Celebrating American Artists All Month Long – Week 3

By Jenny Horn

American Artist Appreciation Month is celebrated across the U.S. throughout August. From Andy Warhol to Georgia O’Keeffe, America has been home to many extraordinary artists throughout history. American Artist Appreciation Month was started with the simple aim to celebrate artists and the incredible work that they do, as art is not just something beautiful to look at – it also reflects the human condition, emotions, and ambitions. Art portrays what we are trying to convey when words fail, but often female artists have to work twice as hard to showcase their work and pave their own way in a still largely male-dominant field. Celebrate American Artist Appreciation month today by discovering new female American artists by browsing this week’s female artist highlight, and stay tuned for a new feature each week this month, showcasing just a small portion of America’s phenomenal female artists today and throughout history. This week’s post features Georgia O’Keeffe, Emma Amos, and Augusta Savage!

Georgia O’Keeffe

Georgia O’Keeffe, Music, Pink and Blue, No. 2 (1918). Digital image © Whitney Museum of American Art/Licensed by Scala/Art Resource, NY.

Georgia O’Keeffe is one of the most significant artists of the 20th century, renowned for her contribution to modern art. By the time she graduated from high school in 1905, O’Keeffe had determined to make her way as an artist. She studied at the  Art Institute of Chicago and the Art Students League in New York, where she learned the techniques of traditional painting. The direction of her artistic practice shifted dramatically four years later when she studied the revolutionary ideas of  Arthur Wesley Dow. Dow offered O’Keeffe an alternative to established ways of thinking about art. She experimented with abstraction for two years while she taught art in West Texas. Through a series of abstract charcoal drawings, she developed a personal language to better express her feelings and ideas. By the mid-1920s, O’Keeffe was recognized as one of America’s most important and successful artists, known for her paintings of New York skyscrapers—an essentially American symbol of modernity—as well as her equally radical depictions of flowers. As an artist of national standing, Georgia O’Keeffe has been well known in America for many decades. More recently, her art has begun to attract similar attention and accolades abroad. The Georgia O’Keeffe Museum’s collections include nearly 150 paintings and hundreds of works on paper (pencil and charcoal drawings, as well as pastels and watercolors). The collections also include personal property, from rocks and bones to dresses and paintbrushes, and a significant archive of documents and photographs relating to the artist’s life and times.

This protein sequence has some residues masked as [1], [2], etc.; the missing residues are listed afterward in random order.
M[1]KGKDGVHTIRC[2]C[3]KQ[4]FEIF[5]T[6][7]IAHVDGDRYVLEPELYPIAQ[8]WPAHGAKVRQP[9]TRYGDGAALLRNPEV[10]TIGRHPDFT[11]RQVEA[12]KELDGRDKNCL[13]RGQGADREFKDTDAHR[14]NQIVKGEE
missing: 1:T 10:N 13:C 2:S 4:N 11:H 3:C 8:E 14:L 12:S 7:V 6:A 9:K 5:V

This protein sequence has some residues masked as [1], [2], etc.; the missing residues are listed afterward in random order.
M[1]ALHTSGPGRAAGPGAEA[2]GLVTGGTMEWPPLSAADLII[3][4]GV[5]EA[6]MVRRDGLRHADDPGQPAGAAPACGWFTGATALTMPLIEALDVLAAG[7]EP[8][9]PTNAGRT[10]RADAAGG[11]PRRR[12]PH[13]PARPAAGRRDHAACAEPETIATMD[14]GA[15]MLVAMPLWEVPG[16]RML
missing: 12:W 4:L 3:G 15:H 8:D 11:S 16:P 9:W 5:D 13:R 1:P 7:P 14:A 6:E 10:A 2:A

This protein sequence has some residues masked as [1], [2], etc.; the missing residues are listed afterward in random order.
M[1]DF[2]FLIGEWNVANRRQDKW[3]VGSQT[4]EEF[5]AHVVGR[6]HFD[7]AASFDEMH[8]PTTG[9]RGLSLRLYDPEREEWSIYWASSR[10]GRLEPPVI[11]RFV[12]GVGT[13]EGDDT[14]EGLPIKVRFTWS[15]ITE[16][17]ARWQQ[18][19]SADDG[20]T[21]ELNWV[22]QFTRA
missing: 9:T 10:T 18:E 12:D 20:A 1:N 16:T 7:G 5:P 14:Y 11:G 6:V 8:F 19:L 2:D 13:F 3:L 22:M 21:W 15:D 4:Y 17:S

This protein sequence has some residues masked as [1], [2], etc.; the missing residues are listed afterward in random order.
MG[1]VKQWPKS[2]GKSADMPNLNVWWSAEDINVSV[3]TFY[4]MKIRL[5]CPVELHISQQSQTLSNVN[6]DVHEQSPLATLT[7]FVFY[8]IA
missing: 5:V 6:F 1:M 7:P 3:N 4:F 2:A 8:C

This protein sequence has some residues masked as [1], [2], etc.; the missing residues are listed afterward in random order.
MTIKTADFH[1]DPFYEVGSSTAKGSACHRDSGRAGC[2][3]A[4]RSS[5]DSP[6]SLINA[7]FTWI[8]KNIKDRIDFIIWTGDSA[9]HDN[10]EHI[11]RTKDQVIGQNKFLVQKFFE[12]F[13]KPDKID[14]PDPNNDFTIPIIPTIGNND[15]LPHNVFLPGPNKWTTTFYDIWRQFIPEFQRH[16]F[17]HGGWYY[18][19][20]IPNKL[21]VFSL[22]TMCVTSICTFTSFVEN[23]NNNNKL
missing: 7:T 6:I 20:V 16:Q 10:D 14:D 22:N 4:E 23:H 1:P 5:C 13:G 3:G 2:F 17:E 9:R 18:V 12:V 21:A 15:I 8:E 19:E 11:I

Emma Amos

Emma Amos, Identity, 2006
© Emma Amos/Courtesy RYAN LEE Gallery, New York